Mobile Soft Skills Training

Get it on Google Play

The University Support and Workforce Development Program (USWDP) –  funded by USAID and implemented by FHI 360 – aims to bridge the gap between universities and the needs of the labor market. The in-person soft skills courses created through the program are oversubscribed. To meet student demand, FHI 360 decided to transition to a blended model with students completing mobile course modules on their phones before attending in-person classes.

Ustad Mobile has created an open source app called ‘Mobile Soft Skills Training’ which enables students to experience interactive video-based simulations that work on smartphones and feature phones. The app content is based on the existing in-person soft skills course materials and contains four pre-employability modules (CV writing, cover letter writing, job search skills and job interview skills) and five post-employability modules (communication skills, workplace values and ethics, time management, report writing and entrepreneurship). Each module contains a short introductory video which explains the learning objectives and relevance of the module to the students. Summative and formative assessments are conducted on a rotating basis as the learners progress through the modules choosing how to respond to simulated situations.

Afghanistan is an ethnically and linguistically diverse country and this is reflected in the module content. All modules are available in Dari, Pashto, and English. We anticipate that some students may be preparing for interviews in English and choose to complete the modules in English irrespective of their native language. Actors and actresses of different ethnicities were cast by DNA Media Productions Ltd. to provide positive role models for all Afghan students.

The app enables the use of text, images, audio and video without requiring any connectivity. Usage data – such as time spent on each module and quiz scores – is logged to devices offline and automatically uploaded securely to a cloud server when a connection is available. An in-app peer-to-peer feature enables wireless offline sharing with nearby devices at high speed.

A pilot was conducted to ensure the app is easy to use for students and USWDP staff who assist students in installing the app on their devices. Feedback was solicited from both male and female students to be certain that the app serves both genders equally well. The pilot evaluation found that student outcomes increased from an average of 32/100 prior to using the app to 71/100 after using the app. There are no excess equipment costs as the students complete the modules on the devices that they already own.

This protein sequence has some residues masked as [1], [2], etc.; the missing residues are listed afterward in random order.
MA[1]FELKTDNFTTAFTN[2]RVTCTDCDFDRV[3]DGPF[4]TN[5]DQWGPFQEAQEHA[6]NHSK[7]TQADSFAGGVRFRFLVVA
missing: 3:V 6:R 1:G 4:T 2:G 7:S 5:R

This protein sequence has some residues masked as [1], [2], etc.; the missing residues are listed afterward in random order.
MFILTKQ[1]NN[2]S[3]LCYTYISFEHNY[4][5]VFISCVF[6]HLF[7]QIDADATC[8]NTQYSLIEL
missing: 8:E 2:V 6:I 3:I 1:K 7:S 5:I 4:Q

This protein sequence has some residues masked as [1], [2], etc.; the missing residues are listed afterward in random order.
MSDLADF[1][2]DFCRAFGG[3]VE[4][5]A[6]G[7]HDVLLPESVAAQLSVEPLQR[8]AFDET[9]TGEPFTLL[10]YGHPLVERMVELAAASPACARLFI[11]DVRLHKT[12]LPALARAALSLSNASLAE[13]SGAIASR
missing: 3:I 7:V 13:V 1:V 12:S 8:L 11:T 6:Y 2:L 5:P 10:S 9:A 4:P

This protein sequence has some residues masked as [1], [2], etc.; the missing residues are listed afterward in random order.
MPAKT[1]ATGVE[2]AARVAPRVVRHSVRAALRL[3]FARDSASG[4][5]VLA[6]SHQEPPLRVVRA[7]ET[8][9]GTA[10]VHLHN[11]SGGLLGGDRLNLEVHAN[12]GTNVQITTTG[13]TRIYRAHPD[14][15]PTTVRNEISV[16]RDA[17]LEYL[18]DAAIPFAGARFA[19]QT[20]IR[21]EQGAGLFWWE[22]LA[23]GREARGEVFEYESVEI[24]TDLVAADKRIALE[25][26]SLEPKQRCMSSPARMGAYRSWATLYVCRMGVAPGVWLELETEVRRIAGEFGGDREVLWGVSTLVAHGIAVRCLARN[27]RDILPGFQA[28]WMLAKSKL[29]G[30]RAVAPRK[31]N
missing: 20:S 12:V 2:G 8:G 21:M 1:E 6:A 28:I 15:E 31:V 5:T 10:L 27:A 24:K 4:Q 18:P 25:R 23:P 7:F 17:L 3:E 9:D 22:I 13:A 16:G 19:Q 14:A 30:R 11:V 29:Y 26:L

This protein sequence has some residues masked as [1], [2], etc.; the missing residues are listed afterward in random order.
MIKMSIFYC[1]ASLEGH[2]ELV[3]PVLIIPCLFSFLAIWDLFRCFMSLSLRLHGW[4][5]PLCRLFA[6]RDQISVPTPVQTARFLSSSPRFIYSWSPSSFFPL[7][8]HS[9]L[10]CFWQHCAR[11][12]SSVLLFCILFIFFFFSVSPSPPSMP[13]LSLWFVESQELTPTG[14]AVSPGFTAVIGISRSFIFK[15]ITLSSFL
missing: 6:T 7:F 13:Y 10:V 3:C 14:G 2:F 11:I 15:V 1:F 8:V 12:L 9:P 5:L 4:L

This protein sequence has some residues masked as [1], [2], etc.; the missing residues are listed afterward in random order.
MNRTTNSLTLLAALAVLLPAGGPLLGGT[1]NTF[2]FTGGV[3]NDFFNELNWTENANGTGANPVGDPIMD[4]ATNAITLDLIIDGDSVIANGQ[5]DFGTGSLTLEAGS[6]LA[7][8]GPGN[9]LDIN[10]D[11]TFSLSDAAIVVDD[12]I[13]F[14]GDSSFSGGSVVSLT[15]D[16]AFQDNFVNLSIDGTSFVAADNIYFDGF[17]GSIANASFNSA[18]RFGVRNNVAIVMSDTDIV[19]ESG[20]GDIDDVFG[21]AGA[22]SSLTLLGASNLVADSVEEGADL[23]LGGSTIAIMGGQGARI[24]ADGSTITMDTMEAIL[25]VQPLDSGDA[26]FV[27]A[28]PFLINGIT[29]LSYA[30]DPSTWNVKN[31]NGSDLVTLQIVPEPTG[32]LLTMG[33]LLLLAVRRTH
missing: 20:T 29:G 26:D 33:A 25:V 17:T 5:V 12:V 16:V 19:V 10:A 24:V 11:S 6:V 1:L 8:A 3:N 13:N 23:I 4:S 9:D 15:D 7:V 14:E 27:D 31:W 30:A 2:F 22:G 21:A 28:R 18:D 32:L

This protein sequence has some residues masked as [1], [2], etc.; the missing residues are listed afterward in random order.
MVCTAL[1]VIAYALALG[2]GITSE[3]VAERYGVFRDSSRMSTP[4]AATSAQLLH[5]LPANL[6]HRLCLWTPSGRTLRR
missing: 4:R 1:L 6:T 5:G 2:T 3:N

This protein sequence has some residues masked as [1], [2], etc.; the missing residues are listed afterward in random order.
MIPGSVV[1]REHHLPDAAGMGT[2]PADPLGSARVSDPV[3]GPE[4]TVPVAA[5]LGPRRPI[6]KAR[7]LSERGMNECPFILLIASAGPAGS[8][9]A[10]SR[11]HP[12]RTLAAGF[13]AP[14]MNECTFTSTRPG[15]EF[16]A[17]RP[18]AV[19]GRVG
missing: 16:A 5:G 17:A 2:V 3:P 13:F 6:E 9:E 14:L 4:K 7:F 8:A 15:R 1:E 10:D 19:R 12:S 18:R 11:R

While the mobile modules serve as a passport to attending USWDP classes for eligible university students and recent graduates, Mobile Soft Skills Training is freely available to download via the Google Play Store and the Ustad Mobile website.

Going to the Global Youth Economic Opportunities Summit? See Steven Ehrenberg (Associate Director for Learning and Technology, FHI 360) speak about how the University Support and Workforce Development Program is using mobile technology to increase access without compromising learning outcomes on September 27th at 2:20 pm.

This post was co-authored by Steven Ehrenberg Mike Dawson and Benita Rowe. Many thanks to Abdul Basir Quraishi, Gul Mohammad Hamad, Afifa Qurieshi Shams, and Abdul Malik Wafa from USWDP and the USWDP Translation Department, to Mohammad Atif for his translation and voice-over services, to Shoaib Shirzai for his translation services, to Varuna Singh for his work on the reporting system, to Lukundo Kileha for his work on the offline peer-to-peer functionality, to Mohammad Zeytter and the cast and crew from DNA Media Productions Ltd. for filming the video simulation, to Andrew Guy, Isabelle Amazon-Brown and the USWDP staff and students for their feedback on the UX. 

Mobile Learning Data: It’s a tossed salad (MLW 2014 Reflection)

Mobile Learning Data (Image courtesy of Wikipedia)